Digital inclusion is about two things, one, about helping vulnerable people to have better lives and, two, it’s about making sure no-one is left behind as digital improves the access, effectiveness, and convenience, of commercial and public services.

The UK government is taking action with things like the Digital Skills Partnership board, but with other priorities like Brexit at the forefront of their mind, and with powers being devolved to some local authorities, in the not-to-distant future it will be up to councils to lead the way for people, organisations and businesses in their area to fully participate in our ever-growing digital nation.

In Salford, over the next two years, we will be helping some of the city’s most vulnerable people to grow the basic digital skills and confidence they need to thrive in today’s digital society. Salford has a bold ambition to be a digital city using digital transformation to ensure the Council’s services are a great experience for everyone. Digital You is making sure that when digital is in everything it’s also for everyone.

I applaud Salford City Council for being bold – for their leadership, their vision, and their investment in this urgent agenda – and I strongly encourage other local authorities to follow this closely.

We’re always happy to chat about what we’re doing and how we may be able to work together.

Why, as Digital Leader of the Year 2017, I think there’s no such thing as a digital leader

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Last year, I was voted Digital Leader of the Year at the DL100 Awards, which was a surprising and amazing honour. With nominations now open for this year’s awards, and being in a typically reflective mood for the New Year, it has made me think. I was, of course, delighted to win the accolade last year, but if we, as a society, are to truly embrace digital then there shouldn’t be any individual digital leaders.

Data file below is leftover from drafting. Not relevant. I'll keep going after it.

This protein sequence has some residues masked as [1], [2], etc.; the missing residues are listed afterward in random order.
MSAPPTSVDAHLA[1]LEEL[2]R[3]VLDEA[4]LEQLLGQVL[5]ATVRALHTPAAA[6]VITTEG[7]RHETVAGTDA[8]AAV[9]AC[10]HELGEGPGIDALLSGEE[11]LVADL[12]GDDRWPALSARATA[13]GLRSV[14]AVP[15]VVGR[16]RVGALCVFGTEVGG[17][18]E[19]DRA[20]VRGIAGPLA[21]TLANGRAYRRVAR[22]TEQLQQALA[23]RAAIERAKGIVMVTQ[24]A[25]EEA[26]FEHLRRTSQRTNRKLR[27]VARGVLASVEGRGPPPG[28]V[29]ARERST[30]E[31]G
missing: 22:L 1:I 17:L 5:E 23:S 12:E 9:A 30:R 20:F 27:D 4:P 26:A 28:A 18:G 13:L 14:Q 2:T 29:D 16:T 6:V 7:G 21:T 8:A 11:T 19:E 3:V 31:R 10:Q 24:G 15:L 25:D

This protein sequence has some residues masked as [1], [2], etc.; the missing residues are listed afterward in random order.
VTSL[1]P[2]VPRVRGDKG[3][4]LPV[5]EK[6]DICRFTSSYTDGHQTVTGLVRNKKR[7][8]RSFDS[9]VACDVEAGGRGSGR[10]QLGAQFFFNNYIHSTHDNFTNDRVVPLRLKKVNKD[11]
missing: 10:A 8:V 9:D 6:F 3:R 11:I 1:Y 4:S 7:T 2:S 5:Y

Bear with me.

Digital is everywhere in today’s society. It is implicit in so many roles, from communications through to service delivery and project management. To be successful, you need to be digitally competent and confident – which is why we exist as an organisation.

The same goes for organisations too. Those not embracing digital are being left behind by their competitors, as evidenced by the latest Lloyds Business Digital Index. The report says the most digital business leaders are three times as likely to report increasing turnovers. Which implies that the most digital leaders are just better leaders.

In our increasingly digital society, to be considered a leader, it’s an absolute must to be able to do things digitally and to be able to support others to do things digitally. If you can’t do either, then you just can’t be called a leader.

A good leader thinks about the future of their organisation, they are clear about their vision for their organisation and makes decisions based on an understanding of the wider world they work in. They know their staff make the difference, and build an environment they can thrive in, and they understand customers, stakeholders, and partners, they communicate well with them. None of this stuff can be done well without digital.

There are lots of great leaders that champion digital transformation, and I’m honoured to have been recognised as one of them. But in 2018, should we still be talking about digital transformation? Digital has already transformed most of our lives, in ways both big and small. So when we’re talking about digital transformation, we should be transforming lives for those who still aren’t being included in our digital world.

Digital transformation, after all, is just making our businesses better, improving the way we communicate with customers and citizens, seizing all the opportunities that are available to us. It seems a bit of a no-brainer to me.

I am honoured to be named a Digital Leader, and will fully support this year’s DL100 Digital Leaders Awards as they are a chance to shine a spotlight on the benefits of embracing digital as a leader. And, I’m looking forward to seeing, and being inspired by, this year’s winners and nominees.

But that being said, I’m hopeful that soon we’ll reach the stage where every leader is a digital leader, and we’ll just be celebrated good leaders, rather than good digital ones.